The latest in a long line of nude protest stunts in France was carried out by Benoit Delol at a council meeting in the 14th arrondissement of Paris on Monday night.
Delol's surprise act, which appeared organised rather than spontaneous and was supported by a few accomplices according to reports, was carried out to defend his organisation “Mon Premier Bureau”.
Delol stripped off and paraded in front of those gathered while holding a sign which said, “No to the eviction of 'Mon Premier Bureau'” — his co-working space company.
The stunt was carried out to protest the fact that his company's lease at the “Grands Voisins” building in Paris is coming to an end.
The site, which currently hosts 20 young companies and artisans who only have to pay €99 for a month's rent, is due to be repurposed, partly to provide new homes.
District councillor for the 14th arrondissement Audrey Livé said: “I understand this approach” by the director of an organisation “who is not being listened to”.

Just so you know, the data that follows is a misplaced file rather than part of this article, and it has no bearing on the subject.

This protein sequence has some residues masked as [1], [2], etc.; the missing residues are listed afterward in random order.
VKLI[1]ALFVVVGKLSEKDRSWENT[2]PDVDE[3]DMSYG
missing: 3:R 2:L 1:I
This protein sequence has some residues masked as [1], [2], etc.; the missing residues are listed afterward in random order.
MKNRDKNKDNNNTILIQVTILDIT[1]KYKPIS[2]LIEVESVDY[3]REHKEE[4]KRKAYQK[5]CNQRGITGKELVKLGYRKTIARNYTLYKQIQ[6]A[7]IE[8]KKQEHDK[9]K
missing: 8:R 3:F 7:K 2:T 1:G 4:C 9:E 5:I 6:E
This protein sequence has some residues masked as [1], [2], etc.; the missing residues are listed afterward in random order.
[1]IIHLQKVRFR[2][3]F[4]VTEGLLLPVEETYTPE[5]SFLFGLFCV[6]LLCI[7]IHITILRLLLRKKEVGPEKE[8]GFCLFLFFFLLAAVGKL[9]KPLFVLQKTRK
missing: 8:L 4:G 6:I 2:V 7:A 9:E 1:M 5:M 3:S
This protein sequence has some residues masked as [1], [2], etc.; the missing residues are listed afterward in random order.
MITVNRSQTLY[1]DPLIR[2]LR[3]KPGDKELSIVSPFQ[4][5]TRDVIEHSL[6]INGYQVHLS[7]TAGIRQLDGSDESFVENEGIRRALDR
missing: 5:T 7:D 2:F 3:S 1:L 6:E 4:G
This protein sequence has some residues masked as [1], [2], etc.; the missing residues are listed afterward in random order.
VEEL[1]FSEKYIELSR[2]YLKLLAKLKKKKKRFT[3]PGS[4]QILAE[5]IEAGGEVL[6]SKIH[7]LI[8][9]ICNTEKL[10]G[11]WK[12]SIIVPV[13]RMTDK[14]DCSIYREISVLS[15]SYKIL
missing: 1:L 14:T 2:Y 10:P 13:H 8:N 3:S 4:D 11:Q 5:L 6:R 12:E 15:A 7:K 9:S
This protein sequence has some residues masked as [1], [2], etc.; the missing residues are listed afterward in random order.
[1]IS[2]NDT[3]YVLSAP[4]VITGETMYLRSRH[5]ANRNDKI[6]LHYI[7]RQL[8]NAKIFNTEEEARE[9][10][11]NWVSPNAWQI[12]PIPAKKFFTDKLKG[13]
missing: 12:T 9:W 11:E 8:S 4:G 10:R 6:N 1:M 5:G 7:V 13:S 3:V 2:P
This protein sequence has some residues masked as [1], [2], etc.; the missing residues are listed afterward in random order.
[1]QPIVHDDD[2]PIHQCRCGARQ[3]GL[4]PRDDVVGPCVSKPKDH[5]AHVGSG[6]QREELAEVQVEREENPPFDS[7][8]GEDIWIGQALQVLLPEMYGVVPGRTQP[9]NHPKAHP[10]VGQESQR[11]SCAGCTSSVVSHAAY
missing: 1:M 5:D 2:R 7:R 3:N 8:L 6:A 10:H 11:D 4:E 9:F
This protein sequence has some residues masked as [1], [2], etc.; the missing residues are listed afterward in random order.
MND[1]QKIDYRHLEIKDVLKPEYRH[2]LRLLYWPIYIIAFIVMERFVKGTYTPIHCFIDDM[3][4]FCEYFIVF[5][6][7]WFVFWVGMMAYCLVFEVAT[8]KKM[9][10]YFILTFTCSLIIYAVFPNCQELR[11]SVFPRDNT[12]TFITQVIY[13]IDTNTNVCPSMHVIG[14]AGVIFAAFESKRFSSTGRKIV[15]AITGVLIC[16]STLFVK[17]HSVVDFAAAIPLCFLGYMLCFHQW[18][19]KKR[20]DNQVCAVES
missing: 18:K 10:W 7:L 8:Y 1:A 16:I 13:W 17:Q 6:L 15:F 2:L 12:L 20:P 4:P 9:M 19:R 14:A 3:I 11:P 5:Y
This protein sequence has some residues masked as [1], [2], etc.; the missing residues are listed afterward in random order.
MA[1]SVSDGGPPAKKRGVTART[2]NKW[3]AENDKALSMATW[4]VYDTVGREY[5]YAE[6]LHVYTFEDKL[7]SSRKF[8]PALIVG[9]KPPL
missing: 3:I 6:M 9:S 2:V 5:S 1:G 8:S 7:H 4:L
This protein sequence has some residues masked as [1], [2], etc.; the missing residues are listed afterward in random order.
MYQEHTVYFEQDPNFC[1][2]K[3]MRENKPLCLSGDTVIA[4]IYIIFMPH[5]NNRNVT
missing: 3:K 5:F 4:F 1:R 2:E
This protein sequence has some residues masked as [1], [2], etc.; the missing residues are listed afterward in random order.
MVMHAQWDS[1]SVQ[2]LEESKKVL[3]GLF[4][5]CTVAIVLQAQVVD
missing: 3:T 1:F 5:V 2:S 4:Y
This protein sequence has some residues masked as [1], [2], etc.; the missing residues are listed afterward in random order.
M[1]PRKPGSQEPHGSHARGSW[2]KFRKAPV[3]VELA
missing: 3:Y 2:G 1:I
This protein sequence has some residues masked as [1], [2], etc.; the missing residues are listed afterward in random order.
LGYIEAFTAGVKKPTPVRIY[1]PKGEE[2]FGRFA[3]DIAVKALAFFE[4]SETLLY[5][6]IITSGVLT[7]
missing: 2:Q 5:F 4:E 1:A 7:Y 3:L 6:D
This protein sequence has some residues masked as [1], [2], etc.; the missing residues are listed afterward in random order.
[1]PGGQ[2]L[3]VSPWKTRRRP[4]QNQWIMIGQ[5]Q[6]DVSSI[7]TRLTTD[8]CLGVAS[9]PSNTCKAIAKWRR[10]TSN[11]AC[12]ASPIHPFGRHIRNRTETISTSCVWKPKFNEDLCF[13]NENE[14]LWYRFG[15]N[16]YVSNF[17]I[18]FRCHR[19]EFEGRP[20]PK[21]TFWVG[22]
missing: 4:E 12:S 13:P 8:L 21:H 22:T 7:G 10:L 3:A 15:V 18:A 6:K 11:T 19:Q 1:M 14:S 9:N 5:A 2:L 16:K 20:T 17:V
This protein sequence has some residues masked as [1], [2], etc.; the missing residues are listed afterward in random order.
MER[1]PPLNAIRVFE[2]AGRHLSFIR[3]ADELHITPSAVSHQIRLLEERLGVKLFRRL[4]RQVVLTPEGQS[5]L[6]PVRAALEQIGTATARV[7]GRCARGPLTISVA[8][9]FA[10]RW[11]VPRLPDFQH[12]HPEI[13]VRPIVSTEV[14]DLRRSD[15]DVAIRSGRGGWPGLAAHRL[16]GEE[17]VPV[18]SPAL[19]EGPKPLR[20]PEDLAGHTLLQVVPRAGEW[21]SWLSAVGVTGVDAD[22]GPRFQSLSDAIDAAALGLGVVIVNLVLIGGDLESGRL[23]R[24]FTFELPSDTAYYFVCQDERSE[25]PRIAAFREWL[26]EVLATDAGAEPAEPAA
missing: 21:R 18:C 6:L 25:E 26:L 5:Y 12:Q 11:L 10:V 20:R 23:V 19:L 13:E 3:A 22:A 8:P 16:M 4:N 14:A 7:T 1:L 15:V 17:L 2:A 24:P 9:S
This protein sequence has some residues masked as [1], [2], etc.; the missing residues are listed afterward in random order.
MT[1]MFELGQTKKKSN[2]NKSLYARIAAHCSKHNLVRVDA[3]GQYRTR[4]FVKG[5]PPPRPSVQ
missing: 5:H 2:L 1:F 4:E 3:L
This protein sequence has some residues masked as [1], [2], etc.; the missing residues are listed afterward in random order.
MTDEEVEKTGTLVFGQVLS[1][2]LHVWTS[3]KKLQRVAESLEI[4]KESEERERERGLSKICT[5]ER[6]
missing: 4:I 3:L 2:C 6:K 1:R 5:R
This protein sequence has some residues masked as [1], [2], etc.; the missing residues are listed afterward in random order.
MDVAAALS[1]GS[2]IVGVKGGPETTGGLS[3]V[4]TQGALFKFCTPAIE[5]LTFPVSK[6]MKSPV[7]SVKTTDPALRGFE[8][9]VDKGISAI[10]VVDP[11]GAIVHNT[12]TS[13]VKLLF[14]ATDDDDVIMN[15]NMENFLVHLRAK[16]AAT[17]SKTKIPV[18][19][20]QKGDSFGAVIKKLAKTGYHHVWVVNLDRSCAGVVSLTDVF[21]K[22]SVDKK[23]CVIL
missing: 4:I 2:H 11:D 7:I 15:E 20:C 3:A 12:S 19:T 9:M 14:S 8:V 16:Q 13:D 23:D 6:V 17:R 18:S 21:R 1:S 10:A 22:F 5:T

Delol isn't the first Frenchman to strip off to make a point. In fact, there's a history of it in France.
For example in 2015, a group of councillors from a small French town bared all in an attempt to slow traffic.
And according to French sociologist Francine Barthe, who is the author of “The Geography of Nudity – Getting naked somewhere” the urge of protesters to take off clothes is rooted not in the sexual liberation of the 70s or the naturist movement, but the anarchists of the late 19th century who believed that getting naked was an act of rebellion against the state.
Although the tradition seems to live on partly because of the media attention given to naked protesters as opposed to clothed ones – see every stunt by the self-dubbed “sextremists” Femen.
“There's nothing better than an arse or two to attract media attention,” as one militant from animal rights group Peta told France's Slate magazine.
“If it works, then why not. The naked girls have a higher impact on men than a cool Panda,” said another eco-activist.”